A Republican, Powell, 71, broke with his party last year to endorse Obama over Republican Sen. John McCain for president. On Monday, in a Martin Luther King Day address to 15,000 high school students, Powell recalled his thoughts at the moment Obama was declared the victor on Nov. 4.

“I’ll never forget the words that came to me and the words I whispered to an empty room: ‘My God, we did it,’ ” he had said.

An electric moment
Powell elaborated on that moment with Lauer.

“It was an electric moment for me, and, I think, for the country, because there were so many people who said, ‘You know, they’ll go in the booth, and they really won’t pull the lever for a black man,’ ” Powell explained. “There were people around the world who said, America is too polarized. We are too split apart. We are too ideologically separated as people, and we can’t come together to do this. And we did it.”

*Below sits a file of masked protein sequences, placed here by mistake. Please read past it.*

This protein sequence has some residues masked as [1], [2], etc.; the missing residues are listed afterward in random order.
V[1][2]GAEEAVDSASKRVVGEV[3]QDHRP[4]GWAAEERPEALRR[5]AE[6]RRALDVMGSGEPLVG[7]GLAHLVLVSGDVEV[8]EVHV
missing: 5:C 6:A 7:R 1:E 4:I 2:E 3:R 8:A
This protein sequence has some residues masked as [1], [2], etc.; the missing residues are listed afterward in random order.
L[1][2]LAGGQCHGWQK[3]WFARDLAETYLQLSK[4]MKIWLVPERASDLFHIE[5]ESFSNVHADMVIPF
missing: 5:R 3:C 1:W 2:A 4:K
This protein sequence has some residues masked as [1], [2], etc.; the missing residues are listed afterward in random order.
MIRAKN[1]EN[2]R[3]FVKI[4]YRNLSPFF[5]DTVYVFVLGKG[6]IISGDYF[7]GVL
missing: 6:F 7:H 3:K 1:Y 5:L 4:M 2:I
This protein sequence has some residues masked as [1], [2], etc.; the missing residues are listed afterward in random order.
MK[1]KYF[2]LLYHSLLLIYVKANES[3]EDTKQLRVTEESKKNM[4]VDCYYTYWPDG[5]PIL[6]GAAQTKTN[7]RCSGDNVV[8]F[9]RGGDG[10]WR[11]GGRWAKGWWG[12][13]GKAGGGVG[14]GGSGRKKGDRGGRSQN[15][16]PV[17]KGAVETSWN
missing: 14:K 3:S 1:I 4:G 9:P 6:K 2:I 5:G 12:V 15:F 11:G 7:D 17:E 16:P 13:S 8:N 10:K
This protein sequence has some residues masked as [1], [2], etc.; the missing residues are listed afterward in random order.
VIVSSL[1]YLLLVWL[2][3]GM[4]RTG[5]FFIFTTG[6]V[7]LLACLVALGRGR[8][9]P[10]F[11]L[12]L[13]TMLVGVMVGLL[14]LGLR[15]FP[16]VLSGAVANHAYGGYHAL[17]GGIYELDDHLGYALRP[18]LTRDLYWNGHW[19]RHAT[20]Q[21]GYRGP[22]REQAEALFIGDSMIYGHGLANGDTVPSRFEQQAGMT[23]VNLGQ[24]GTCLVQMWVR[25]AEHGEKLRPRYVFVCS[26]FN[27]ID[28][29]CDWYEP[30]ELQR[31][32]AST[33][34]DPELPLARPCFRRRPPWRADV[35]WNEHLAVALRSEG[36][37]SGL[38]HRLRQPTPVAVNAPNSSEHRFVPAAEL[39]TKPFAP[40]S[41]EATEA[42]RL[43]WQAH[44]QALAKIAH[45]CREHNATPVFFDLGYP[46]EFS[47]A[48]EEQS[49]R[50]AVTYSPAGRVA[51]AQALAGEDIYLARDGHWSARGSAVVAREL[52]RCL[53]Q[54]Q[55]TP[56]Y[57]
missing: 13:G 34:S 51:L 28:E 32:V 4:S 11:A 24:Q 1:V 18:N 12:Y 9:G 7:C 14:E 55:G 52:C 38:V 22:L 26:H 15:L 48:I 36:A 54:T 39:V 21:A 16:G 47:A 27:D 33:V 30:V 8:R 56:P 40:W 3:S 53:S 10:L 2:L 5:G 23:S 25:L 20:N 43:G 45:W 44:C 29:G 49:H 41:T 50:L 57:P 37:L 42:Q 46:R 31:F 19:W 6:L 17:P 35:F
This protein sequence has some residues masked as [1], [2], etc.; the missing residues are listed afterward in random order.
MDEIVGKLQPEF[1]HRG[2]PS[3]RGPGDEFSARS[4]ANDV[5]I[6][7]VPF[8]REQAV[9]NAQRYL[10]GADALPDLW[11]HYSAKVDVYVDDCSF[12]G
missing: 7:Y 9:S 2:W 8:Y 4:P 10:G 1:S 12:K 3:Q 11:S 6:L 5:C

The celebration of Obama’s historic election spread beyond the borders of the country that elected him. “People went out in the streets in Chicago and Rio and Sydney — in Obama, Japan,” Powell recalled. “All around the world, people came out to celebrate this American achievement.”

Lauer asked Powell what he would be thinking when Obama takes the oath of office.

“I’m not sure I can capture it all,” Powell replied. “But one: A very, very capable man is coming to the office of the presidency, a man of the new generation, a man I think will be a transformational figure. And he’s fully qualified, and he also happens to be African-American — I put it in that order.”

Image: Martin Luther King Jr.
AP file